Sunday, July 29, 2012

My Gout Experience

My experience with gout has been painful.  I’ve experimented with different ‘natural’ methods of treatment and I think that I’ve found one that works for me – so I thought I’d share it with others. 

I am convinced that not all natural methods of treatment work for everyone, one particular treatment may work for you and not for others.  So you will need to find one that works for you.  I’m going to list some of the things I’ve tried.  You’ll be glad to know that the following won’t break your budget.
Also, I’m not a doctor or a certified practitioner, I’ve just had gout for a number of years now and am just sharing my experience and providing links that I found useful and not providing advice.

Firstly, what is Gout.

Gout (also known as podagra when it involves the big toe) is a medical condition usually characterized by recurrent attacks of acute inflammatory arthritis—a red, tender, hot, swollen joint.

Gout can present in a number of ways, although the most usual is a recurrent attack of acute inflammatory arthritis (a red, tender, hot, swollen joint).  The metatarsal-phalangeal joint at the base of the big toe is affected most often, accounting for half of cases. Other joints, such as the heels, knees, wrists and fingers, may also be affected. Joint pain usually begins over 2–4 hours and during the night.  The reason for onset at night is due to the lower body temperature then. Other symptoms may rarely occur along with the joint pain, including fatigue and a high fever.

Hyperuricemia is the underlying cause of gout. This can occur for a number of reasons, including diet, genetic predisposition, or underexcretion of urate, the salts of uric acid.  Renal underexcretion of uric acid is the primary cause of hyperuricemia in about 90% of cases, while overproduction is the cause in less than 10%.

Foods that bring on gout

If you look hard enough, you’ll find almost everything brings on gout...well almost.  The main foods that bring on gout and that are widely accepted are:

  • Red meat
  • Beer/alcohol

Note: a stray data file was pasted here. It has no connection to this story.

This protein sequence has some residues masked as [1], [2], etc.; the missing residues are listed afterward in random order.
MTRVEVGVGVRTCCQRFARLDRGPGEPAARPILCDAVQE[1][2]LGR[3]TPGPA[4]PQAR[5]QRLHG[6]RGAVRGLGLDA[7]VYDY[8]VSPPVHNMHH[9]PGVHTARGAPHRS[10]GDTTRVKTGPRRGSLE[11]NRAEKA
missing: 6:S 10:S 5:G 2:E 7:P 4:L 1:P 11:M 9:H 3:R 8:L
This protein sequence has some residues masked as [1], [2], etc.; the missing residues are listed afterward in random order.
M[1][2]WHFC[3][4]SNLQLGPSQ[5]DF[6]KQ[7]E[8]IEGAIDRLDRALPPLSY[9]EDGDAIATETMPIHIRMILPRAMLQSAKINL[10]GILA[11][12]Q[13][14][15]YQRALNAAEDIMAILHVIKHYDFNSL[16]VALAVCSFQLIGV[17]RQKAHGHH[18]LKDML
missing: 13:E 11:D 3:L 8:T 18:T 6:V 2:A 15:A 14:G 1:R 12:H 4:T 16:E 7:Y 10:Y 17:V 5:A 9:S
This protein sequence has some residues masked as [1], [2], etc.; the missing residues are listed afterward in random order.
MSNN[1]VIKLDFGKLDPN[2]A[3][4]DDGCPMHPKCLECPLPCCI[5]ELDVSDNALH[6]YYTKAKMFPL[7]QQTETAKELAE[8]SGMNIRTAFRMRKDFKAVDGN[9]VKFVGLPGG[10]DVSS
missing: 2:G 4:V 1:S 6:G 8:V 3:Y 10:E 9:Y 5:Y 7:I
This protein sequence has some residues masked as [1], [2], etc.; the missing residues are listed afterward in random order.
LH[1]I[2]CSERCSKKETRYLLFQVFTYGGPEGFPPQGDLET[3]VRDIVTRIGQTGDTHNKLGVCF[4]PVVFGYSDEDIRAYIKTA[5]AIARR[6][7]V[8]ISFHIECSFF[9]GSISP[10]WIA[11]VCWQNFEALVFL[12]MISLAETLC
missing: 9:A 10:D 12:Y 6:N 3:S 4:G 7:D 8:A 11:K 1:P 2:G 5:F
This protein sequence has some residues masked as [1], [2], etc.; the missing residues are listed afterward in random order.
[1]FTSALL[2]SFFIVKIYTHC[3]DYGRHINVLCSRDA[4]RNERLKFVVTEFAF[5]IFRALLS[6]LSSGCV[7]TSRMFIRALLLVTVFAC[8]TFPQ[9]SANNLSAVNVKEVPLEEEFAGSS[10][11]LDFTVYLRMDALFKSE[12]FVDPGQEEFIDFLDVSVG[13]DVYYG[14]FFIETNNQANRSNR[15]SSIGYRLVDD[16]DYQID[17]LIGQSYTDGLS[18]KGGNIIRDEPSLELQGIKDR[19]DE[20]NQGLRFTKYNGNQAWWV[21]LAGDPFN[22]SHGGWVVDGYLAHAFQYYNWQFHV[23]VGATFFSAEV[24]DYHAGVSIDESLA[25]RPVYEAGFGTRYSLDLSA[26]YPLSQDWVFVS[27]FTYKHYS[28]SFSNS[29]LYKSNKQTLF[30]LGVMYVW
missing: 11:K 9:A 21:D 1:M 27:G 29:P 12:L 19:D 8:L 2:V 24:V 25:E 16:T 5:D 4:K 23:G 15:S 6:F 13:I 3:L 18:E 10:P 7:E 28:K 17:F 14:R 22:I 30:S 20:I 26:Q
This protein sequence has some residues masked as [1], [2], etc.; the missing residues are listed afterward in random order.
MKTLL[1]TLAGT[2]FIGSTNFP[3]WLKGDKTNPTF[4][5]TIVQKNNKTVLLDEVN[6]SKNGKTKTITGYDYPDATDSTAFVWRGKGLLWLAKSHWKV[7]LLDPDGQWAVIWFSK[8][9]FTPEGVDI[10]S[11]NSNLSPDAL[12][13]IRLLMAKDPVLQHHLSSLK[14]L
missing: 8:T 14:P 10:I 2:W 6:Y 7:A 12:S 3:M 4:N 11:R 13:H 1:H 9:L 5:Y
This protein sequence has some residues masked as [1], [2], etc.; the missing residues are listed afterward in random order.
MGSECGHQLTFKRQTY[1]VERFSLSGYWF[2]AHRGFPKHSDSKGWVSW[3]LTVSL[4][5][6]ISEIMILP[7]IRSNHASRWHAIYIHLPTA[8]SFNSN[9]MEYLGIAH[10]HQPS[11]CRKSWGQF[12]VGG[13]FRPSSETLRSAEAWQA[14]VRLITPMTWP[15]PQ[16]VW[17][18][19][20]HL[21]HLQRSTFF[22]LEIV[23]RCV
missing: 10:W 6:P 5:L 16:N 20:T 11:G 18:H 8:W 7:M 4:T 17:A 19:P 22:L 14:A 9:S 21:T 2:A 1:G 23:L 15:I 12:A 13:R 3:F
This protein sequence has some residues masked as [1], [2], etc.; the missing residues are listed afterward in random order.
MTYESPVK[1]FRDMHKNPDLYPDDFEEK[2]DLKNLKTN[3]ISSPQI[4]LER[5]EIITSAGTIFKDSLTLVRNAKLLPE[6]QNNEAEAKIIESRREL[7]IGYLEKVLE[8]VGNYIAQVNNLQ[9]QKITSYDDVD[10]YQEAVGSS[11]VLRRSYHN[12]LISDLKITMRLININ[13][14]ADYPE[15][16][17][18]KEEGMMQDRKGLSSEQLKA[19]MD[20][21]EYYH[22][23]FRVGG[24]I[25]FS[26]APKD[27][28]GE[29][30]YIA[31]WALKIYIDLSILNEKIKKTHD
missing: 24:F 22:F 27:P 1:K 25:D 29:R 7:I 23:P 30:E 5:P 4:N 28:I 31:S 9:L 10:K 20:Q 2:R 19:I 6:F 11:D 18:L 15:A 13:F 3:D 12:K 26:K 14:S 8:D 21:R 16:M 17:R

• Shellfish (oysters, prawns etc)
  • Lack of water
  • Too much salt

Things that I’ve tried

Water – you must have a load of water when you have gout.  When you don’t have gout, keep hydrated. I remember reading somewhere that you should have enough water so that you urinate about 2L/day.

AppleCider Vinegar –  Apple Cider Vinegar contributes to the breaking down of food in the body, it prevents harmful bacteria from multiplying, aids respiratory infections, sore throats, nasal discharges,  it aids blood purification and circulation. 

When having ACV, you should try to get organic with the ‘mother’ – do some research, you’ll know what I’m talking about.

Vegetable/fruit Juice – Mainly celery and beetroot. Beetroot and parsley have been said to have qualities that clean blood. I’ve also tried cherry juice – don’t get the reconstituted ones.

Herbal Tablets – My favourite, and one that I think works for me is Celery Seed tablets.  I regularly (whenever I remember) take Celery Seed tablets (2500mg) and I find that it does relieve the pain when I feel gout coming along.  Ever since I’ve been taking it, I haven’t had a blow out. I have also been taking Milk Thistle tablets (35000g) – it’s a liver tonic, a health liver helps keeps the blood clean and toxins out.

Spirulina Tablets - is a high alkaline seaweed food. It can change the weak acidic body condition to a healthy alkaline condition. It is also a natural health food with rich nutrients can be taken for a long time, for its non-toxic and has no side effect.

Blood donation/blood letting/wet cupping – by donating blood regularly (6 monthly) or performing wet cupping, removes blood from your body and encourages your body to produce new clean blood. You can perform wet cupping monthly if needed.

In Short
  • When I got hit with gout
  • I’d skip the foods that causes gout (listed above)
  • Increase my veges
  • Increase my water intake
  • Decrease salt
  • Have heaps of vege/fruit juice
  • All that in addition to my regular celery, milk thistle and spirulina tables
I hope it works out for you.

1 comment:

  1. In its first onslaught, gout usually attacks the big toe. In fact, approximately 90% of people who develop gout develop gout symptoms in their big toe. However, it is possible for gout to affect other joints.

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